I’m immediately drawn to the uneasy tension between these phrases. Placed in juxtaposition, these ideas seem to stand on opposite ends of a spectrum stretching between the trite and the sacred, the humorous and the horrific.
And yet, the apparent incompatibility between large-scale human suffering and pop culture is, of course, largely illusory. The more one looks for it, the more atrocity references show up in games, movies, television shows, music etc. It seems that, despite our natural aversion, we have an unconscious desire to air humanity’s dirty laundry in the public sphere.
I begin this blog as a way to trace the myriad of ways in which pop culture negotiates atrocity as it continues to occur throughout the world. To be sure, the formal study of atrocity owes much to pop culture. In fact, it’s been argued* that a TV show–the much acclaimed 1978 mini-series “Holocaust”– actually served as the primary catalyst for scholarly and historical interest in the Holocaust in the US. What this means is that Holocaust studies (as it exists in its current institutionalized form in US academia) would not be what it is today if not for the foresight of some eager beaver producers who predicted that the atrocity of the 20th century could be creatively mined for prime time entertainment.
Today, against the most damning attacks against pairing atrocity with anything aesthetic (think Adorno’s “To write poetry after Auschwitz is barbaric”), we have the growing popularity of taboo-flaunting games such as, “Cards Against Humanity.” (I’ll be reviewing this game in a later blog, along with movies such as Cabin in the Woods, songs such as Ingrid Michaelson’s “Keep Breathing,” organizations such a Campus Crusade. I’m open to suggestions.) My point is not to condemn–an easy move but one opposed to critical thinking. Instead, I’d like to consider the political, ethical and socio-psychological functions of such cultural production.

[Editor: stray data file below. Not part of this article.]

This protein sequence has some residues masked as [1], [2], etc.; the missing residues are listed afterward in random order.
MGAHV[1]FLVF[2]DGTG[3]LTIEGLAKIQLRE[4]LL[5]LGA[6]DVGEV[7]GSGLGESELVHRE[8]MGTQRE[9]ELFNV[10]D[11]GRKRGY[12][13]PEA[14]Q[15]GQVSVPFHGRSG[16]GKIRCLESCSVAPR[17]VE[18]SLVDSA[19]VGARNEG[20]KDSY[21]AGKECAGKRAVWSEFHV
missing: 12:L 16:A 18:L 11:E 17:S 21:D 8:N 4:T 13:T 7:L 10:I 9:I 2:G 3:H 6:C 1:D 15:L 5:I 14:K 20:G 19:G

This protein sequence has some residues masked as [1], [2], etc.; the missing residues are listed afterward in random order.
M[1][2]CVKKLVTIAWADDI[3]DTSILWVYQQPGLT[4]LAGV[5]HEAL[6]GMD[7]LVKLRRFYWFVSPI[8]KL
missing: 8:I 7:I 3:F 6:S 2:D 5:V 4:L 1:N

This blog also serves a personal purpose, and that is to think about how my own study of atrocity interfaces with those I come in contact with. My entrance into this topic is my PhD research on theories of testimony and representations of genocide in post-WWII literature. In other words, I study the literature of suffering.
* See, for instance, the historian Saul Friedländer’s lecture “The Development of Public Memory and the Responsibility of the Historian,” published as “Im Angesicht der ‘Endlosung’: Die Entwicklung des offentlichen Gedachtnisses und die Verantwortung des Historikers.” In Das Judentum im Spiegel seiner kulturellen Umwelten.Symposium zu Ehren von Saul Friedländer. Dieter Borchmeyer and Helmut Kiesel eds. Neckargemund, Germany: Edition Mnemosyne, 2002. 207-223.